SCC rules for reinsurer – Malpractice insurers fail in bid to advance claims against Richmond firm
by Greg Edwards
Three Tennessee-based malpractice insurers have lost their bid to advance their claims against a Richmond-based reinsurer, Reciprocal of America.
Reciprocal of America was placed in receivership in January 2003, and the State Corporation Commission ordered the company liquidated later that year. The reinsurer wrote hospital liability insurance, workers’ compensation insurance and some ancillary insurance for customers such as nursing homes.
Reciprocal of America also provided reinsurance to Tennessee malpractice insurers Doctors Insurance Reciprocal, American National Lawyers Reciprocal and The Reciprocal Alliance. Those companies now are insolvent and in receivership.
This month, the SCC found that the three Tennessee insurers are general creditors under Virginia insurance law and not policyholders. Under the law, the claims of policyholders take precedence over those of creditors in the distribution of an insolvent insurer’s assets.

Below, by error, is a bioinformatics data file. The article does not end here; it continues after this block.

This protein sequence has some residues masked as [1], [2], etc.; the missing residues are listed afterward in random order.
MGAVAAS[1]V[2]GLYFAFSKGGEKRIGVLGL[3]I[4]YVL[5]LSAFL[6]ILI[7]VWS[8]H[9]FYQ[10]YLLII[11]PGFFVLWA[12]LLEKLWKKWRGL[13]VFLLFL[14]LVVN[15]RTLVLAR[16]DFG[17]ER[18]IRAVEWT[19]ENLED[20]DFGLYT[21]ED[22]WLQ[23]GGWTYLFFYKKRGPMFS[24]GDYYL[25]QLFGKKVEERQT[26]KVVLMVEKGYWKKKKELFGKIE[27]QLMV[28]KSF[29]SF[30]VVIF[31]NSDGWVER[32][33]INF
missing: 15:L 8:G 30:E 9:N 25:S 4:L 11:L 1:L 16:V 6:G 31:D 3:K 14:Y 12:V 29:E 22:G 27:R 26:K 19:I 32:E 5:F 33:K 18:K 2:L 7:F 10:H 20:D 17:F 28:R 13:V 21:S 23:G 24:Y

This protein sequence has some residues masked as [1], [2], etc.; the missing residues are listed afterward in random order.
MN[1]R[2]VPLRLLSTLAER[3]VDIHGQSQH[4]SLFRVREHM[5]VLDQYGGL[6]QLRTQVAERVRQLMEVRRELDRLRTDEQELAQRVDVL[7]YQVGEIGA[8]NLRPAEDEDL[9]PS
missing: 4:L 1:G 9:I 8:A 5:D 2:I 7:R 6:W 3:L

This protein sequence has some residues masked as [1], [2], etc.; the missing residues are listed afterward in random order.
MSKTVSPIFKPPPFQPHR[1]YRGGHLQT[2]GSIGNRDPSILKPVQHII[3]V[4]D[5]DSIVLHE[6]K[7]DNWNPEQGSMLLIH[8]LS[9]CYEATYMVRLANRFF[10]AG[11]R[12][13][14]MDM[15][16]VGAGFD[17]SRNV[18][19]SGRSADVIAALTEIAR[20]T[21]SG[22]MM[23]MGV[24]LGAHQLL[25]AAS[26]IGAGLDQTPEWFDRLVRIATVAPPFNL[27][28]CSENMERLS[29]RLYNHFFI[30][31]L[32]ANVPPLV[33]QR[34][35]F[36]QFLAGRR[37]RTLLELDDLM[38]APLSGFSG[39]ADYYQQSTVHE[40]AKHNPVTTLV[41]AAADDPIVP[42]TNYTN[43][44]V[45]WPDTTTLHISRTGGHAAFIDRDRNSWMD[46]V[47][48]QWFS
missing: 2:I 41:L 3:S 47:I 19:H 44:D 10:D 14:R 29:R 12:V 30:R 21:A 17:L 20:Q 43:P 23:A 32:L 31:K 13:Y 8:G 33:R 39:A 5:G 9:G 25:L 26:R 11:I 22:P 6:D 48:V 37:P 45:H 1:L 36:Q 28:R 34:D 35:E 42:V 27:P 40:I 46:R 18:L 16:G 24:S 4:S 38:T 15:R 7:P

The Tennessee companies can ask the SCC for reconsideration of its ruling or file an appeal with the Virginia Supreme Court before the matter is settled.
A receiver of Reciprocal of America is authorized to distribute up to 25 percent of eligible policyholders’ claims from Reciprocal’s assets. The receiver has said, according to SCC spokesman Ken Schrad, that once the issue of the Tennessee companies’ status is settled, distributions could rise to 45 percent to 50 percent of policyholders’ claims.